Every other week, I ruthlessly delete all email in the inbox > 6-8 weeks old.
This single practice has helped me tremendously in taking control back over my email and I would say that alone has more than paid for the price of the book.
* ToDo list categories: Though I did have most of the categories set up, I did not have a "Waiting For" category. Creating "wait for" category in my palmpilot has relieved quite a bit of unseen stress from my day.
What hasn't worked/hasn't been tried seriously enough
* ToRead folder: I have set it up and file stuff there but I haven't been able to instill the discipline to print stuff off it and keep it ready for the small chunks of time that become available throughout the day.
I guess this problem is easy to fix if I 'invest' in a quality laser printer at home.
* List of projects: I made a list but found that I lacked the discipline to review it consistently. Then I made a list of people and tried to review it as most of my projects are done with / through other people. This too hasn't worked so far mainly because lack of a schedule to review the projects.
What I am trying (and seems to be working) in its place is creating broad 'themes' for each day of the week. Let me give an example. I have a number of projects which are geographically spread. So I theme my week in terms of the regions where this project might be happening. Monday: Japan, Tuesday: China etc. I have added these themes to my calendar (as private entries) so I automatically take a look at them when I look my calendar. Then I try to schedule the reviews of 'Japan' projects, meetings with 'Japan' people on Monday and 'China' for Tuesdays and so on ...
Currently I am having 2 themes for each day - one from my professional life and one from my personal life (e.g. Mondays are days for keeping up with email-friends and Tuesdays are for family etc.)
Other idea/comments on earlier post
* Todo list: For me, the list (including all categories) has never grown beyond 25-30 items - primarily because I expunge old items > 4 weeks. I haven't seen a list of 200+ items and I don't think I can cope with it. I will be too overwhelmed just to look at it.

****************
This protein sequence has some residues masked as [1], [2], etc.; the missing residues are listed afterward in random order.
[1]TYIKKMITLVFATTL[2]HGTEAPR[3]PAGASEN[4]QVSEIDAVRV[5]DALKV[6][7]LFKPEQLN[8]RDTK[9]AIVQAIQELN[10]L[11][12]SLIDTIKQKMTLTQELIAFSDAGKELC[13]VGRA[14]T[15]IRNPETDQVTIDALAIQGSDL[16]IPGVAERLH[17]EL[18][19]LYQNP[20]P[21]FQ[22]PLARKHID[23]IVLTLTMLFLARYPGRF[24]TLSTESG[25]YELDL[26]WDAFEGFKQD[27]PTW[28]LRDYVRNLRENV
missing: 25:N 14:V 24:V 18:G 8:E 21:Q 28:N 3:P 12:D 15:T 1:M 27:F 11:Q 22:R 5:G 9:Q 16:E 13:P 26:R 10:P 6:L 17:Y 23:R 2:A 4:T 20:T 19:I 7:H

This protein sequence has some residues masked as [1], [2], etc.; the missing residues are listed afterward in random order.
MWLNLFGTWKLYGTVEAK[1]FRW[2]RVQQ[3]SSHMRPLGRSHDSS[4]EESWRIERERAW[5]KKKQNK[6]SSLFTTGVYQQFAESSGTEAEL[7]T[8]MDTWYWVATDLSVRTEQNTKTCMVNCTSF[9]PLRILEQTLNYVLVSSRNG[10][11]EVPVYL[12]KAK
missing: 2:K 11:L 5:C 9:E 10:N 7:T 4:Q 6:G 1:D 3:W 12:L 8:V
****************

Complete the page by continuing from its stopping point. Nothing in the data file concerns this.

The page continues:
* Meetings: I have found that scheduling meetings back-2-back leaves me breathless as I invariably have a few ideas, action items from the meeting just ended. If I cannot act on these, it becomes the background noise which distracts me from my current meeting. Now I typically schedule 20 minutes more for each of the meetings. 10 minutes before the meeting to think about the agenda and what I want to achieve out of the meeting and 10 meetings afterwards to deal with the stuff that arose from the meeting.
* Effectiveness: This brings back the question of 'doing right things' vs. 'doing things in the right manner'. I guess we need both. David Allen's methods can help with the latter. For the former (choosing right things to do) , I am afraid there are no standard answers/cookbooks and it will vary greatly from person to person, anyway.
I guess as long as I am at peace doing the task at hand and can give it my full attention, that's all I am asking for.
Cheers and good luck!
01-27-2004, 07:24 AM
small bit of advice from someone still struggling to get completely wrapped into GTD
The weekly review is key to connecting projects to next actions. I still struggle to set aside the time to do this. But when I do, I feel so much better about what I need to do and what I am not doing